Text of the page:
I have been very off this week. At first, I thought I was just in a mood. Then I realized yesterday that I was falling into another cycle of depression.
I’ve battled depression off and on since I was in high school. One would think I would know when I’m in the midst of one. Here were my symptoms:
- My place was a mess, especially my writing space.
- I had trouble eating and very nauseous.
- My sleep was off all week.
- Feeling like I could cry but didn’t.
The dark veil has lifted today, and I see what brought on the depressive episode – Mother’s Day weekend.
Though I had sweet friends and family send me Mother’s Day cards from my cat, Natey (Nathan Edgar), I still felt emotional, depressed and grief stricken. I took my mother out for brunch. Seeing all of those mother’s with babies, young children, teens and adult children was too much.
My mother and I have been going through her storage area organizing, throwing away things and saving things. We finally got to the last thing to go through which was my great, great grandmother’s trunk. My mother had saved everything from the two baby blankets that were in my crib, to cards I had made for her as a child, to ballet costumes, pictures of me as a baby and little girl that I had never seen, my Christening gown, First Communion veil and many letters and cards from my own grandmother, my nana.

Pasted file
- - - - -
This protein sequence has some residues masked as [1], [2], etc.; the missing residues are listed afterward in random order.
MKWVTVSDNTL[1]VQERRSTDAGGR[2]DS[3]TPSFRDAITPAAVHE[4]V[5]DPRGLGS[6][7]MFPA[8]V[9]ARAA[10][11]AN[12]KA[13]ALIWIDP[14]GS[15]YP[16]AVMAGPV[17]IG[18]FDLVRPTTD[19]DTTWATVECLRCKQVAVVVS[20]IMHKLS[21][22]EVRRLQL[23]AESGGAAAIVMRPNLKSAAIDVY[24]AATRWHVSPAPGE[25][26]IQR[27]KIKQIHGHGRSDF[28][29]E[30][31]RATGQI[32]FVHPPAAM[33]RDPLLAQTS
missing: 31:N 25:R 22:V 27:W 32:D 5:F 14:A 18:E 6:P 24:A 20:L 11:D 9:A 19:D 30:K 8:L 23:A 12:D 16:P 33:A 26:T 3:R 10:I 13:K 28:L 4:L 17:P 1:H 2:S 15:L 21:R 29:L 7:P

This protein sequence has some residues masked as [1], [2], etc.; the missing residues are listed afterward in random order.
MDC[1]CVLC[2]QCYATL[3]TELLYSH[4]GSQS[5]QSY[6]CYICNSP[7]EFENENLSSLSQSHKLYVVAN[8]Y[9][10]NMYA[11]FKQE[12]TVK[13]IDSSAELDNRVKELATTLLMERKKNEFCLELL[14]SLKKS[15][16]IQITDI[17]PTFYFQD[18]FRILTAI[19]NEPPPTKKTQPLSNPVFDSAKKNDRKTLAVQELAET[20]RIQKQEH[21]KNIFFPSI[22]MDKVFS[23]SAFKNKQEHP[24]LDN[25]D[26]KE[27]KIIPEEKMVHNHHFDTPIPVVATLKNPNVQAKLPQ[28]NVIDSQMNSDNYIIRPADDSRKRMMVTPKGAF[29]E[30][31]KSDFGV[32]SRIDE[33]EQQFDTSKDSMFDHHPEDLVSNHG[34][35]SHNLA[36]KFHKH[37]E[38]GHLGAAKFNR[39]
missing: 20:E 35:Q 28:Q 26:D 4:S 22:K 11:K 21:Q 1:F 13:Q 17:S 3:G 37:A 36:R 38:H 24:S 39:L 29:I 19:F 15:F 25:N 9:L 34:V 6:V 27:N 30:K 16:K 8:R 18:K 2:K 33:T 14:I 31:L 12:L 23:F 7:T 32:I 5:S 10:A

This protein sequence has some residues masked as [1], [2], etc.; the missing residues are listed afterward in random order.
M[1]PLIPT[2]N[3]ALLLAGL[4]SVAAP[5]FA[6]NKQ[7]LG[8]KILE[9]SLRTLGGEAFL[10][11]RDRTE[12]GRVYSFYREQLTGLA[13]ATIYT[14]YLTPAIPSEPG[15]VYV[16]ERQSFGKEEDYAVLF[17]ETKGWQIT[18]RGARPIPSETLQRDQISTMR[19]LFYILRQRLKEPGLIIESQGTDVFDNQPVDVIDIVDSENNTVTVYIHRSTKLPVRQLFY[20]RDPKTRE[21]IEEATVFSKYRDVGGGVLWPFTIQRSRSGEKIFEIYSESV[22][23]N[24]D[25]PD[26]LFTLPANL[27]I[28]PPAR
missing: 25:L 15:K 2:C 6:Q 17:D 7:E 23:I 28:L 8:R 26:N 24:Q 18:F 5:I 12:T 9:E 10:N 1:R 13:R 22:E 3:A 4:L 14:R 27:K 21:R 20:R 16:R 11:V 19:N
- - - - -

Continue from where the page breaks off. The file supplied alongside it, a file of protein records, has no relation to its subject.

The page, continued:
It struck me again how I have no one to pass down my Christening gown or First Communion veil to. There is no way I would donate something so personal. The Catholic friends I do have already have kids who have been through each of those ceremonies/sacraments. What do I do with all the adorable pictures of me as a baby and little girl? I even found an old book report from 1988, sheet music from when I played the violin, old playbills and so much more.
The one thing that did make me smile and continues to make me smile when I’m not focused on the “things” is seeing my personality shine through my pictures. I thought I was shy when I was little. I keep looking at these pictures below in particular and see that I still have that same facial expression and make those same poses. They make me laugh. I guess I’ve always been a tad extra from birth. For some reason, I find that extremely comforting.
I was bullied a lot in elementary and high school and college for being “different.” I used to doubt myself so much back then. Something must be wrong with me if so many people bully me when I was just trying to be myself.
Cancer has taken so much from me.
It has taken many body parts,
taken the ability to have children,
taken my career at the time,
taken away my hair and made it totally different,
taken away friends.
The one thing my cancer path cannot and will never take away from me is MY essence, MY core. Looking at those pictures of me as a little girl really showed me that I truly am who I am. It’s sad that only now to do I see that I’m OK and nothing was ever wrong with my personality, or with the way I talked and dressed and things interested in and loved to do.
I truly AM inherently Megan.
The items of clothing, books and pictures that I hold so near and dear to my heart still knock me into waves of grief. Some days I’m able to float, other days I can barely keep my head above the water.
I will no longer come down so hard on myself for enjoying these memories. I will no longer focus on what to do with them. I will work on staying in the moment and just enjoying the flood of beautiful memories and take comfort and solace in them.
You know what? I am who I AM, and I think that’s pretty darn amazing and darling.
Until next time,